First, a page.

The Tax Cuts and Jobs Act created several changes within the tax law, one of those changes is with the Alternative Minimum Tax (AMT). The new changes will make the AMT affect less people and those it does affect, it won’t affect as hard.
The AMT was created in 1969 to target wealthy taxpayers who were taking advantage of tax credits and breaks to lower or eliminate any income tax they had to pay. On paper, the AMT would only affect wealthy taxpayers, but over the years as tax laws changed, the AMT did not, and it ended up affecting more middle-class taxpayers and retirees who ended up paying more taxes in the end due to the AMT. The AMT was also not automatically updated for inflation, leading to more middle-class tax payers paying the substantial tax.
The Alternative Minimum Tax comes after you figure out your regular income tax. It is a parallel tax system that operates behind your regular tax by expanding the amount of income that is taxed. You can figure out whether you owe any additional tax under the AMT system by filling out Form 6251. If the tax calculated on Form 6251 is higher than calculated on your regular tax return, you must pay the difference as AMT in addition to the regularly calculated income tax. Tax rates under the AMT system are: 26% rate is paid on the first $191,000 and a 28% rate on higher AMT taxable incomes.
Before the Tax Cuts and Jobs Act, about 5 million taxpayers were expected to pay the AMT under the old law. Now only 200,000 are expected to pay the AMT. Because so few will be paying the AMT, the IRS will remove its online AMT Assistant tax tool. There were three key changes to the AMT in the Tax Cuts and Jobs Act that returned the tax system to primarily targeting millionaires.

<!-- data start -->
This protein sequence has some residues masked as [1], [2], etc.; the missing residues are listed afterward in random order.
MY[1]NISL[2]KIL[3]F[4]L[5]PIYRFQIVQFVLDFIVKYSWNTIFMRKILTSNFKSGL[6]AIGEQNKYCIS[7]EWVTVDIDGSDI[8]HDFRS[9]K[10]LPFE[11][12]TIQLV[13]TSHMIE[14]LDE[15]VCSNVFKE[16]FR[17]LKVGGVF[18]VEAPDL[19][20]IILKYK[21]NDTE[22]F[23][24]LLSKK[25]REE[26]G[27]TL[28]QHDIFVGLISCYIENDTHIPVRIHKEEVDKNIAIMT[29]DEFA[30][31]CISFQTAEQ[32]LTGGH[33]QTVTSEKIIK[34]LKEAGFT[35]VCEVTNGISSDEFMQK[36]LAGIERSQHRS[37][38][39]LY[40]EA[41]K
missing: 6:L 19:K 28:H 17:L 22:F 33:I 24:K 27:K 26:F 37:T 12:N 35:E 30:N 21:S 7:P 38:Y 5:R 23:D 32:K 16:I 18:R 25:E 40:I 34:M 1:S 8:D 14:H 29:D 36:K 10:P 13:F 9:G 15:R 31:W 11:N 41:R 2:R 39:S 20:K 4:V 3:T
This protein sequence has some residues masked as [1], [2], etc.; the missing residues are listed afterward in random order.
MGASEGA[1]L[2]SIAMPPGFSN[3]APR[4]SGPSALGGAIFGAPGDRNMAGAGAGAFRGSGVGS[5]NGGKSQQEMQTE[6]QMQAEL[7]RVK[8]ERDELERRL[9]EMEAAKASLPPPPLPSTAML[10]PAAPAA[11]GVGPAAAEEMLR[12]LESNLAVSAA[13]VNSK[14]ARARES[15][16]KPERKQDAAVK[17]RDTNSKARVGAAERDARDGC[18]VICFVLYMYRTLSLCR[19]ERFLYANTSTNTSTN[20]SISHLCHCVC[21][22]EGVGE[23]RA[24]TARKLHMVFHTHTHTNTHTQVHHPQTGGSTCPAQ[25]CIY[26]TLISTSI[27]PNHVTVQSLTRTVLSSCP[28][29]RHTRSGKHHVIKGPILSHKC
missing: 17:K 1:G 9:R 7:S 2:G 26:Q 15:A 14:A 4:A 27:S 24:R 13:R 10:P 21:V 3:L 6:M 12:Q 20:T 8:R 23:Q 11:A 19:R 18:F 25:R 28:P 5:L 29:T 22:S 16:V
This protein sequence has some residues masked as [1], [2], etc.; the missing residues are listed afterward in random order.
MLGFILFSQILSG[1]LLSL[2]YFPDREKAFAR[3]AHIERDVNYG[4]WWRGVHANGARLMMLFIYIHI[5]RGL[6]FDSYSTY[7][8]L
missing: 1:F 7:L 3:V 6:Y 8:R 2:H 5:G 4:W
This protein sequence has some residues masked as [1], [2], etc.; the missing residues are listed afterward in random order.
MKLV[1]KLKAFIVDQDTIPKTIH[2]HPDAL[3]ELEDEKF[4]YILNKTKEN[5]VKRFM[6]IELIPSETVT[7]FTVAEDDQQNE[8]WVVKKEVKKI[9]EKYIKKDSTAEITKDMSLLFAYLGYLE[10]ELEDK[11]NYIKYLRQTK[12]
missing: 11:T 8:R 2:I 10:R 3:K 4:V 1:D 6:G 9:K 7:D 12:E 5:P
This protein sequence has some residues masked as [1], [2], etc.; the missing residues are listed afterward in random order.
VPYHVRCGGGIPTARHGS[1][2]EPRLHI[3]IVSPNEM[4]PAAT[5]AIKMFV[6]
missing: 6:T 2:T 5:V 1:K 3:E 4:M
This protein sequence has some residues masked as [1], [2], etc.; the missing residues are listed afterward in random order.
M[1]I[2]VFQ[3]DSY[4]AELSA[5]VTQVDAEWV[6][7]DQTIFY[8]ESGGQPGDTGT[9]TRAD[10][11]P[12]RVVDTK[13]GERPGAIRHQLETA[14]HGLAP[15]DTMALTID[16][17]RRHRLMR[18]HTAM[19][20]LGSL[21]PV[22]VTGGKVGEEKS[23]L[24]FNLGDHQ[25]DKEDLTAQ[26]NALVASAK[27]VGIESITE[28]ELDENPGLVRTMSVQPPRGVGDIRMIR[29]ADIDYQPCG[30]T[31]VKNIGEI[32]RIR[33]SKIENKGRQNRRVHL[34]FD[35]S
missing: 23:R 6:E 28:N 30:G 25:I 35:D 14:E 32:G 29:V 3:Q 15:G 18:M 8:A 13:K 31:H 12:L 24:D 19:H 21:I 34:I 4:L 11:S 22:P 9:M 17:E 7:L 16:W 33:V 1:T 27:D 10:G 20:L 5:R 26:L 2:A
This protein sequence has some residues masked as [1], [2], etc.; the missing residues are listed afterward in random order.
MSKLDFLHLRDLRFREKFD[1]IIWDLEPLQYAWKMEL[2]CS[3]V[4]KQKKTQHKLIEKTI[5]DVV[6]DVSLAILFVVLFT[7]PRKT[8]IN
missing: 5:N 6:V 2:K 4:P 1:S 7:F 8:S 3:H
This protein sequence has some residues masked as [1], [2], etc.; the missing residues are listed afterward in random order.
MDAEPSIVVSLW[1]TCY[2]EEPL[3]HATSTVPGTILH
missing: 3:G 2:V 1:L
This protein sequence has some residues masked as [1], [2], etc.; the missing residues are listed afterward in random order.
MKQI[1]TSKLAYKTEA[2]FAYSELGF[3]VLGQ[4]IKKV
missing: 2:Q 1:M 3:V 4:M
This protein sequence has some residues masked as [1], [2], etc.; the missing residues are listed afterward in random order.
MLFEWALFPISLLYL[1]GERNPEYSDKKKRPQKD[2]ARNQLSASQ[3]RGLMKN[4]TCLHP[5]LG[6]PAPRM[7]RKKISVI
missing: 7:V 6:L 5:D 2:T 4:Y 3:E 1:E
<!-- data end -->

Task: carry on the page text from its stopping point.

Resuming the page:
One of the changes that was made was the AMT exemption. It was increased substantially for all taxpayers. Those filing Married Filing Jointly (MFJ), their exemption is $109,400 for 2018, while single filers and heads of households have an exemption of $70,300. Last year the exemptions were $84,000 for MFJs and $54,300 for single filers. Along with the increase in the exemptions, the income levels that the exemptions phase out was raised. They are now $1 million for MFJ couples and $500,000 for other taxpayers. This is compared to the income levels of $160,900 for MFJ and $120,700 for all other filers in 2017. Lastly, many of the tax breaks that made middle-class taxpayers pay the AMT have been changed. Middle-class taxpayers usually had to pay the AMT because they had a large amount of personal and dependent deductions. Along with the AMT changes, the Tax Cuts and Jobs Act also eliminated most personal exemptions, miscellaneous itemized expenses and the home equity interest deduction. Because of these changes, it will mean to trigger the AMT, you will have to have a lot of tax preferences.
It is hard to say who is at risk for AMT and who will have to pay it because AMT and its triggers are so complicated and because of all the recent tax changes. It is best to talk to your accountant or your tax preparer to see what your situation looks like and if you are at risk. If you’re in need of a tax preparer, Polston Tax can help! We have a team of tax preparers and accountants who can help you with any type of tax situation. Call us today at 844-841-9857 or click below to schedule a free consultation. You can also read more about the changes made by the Tax Cuts and Jobs Act here.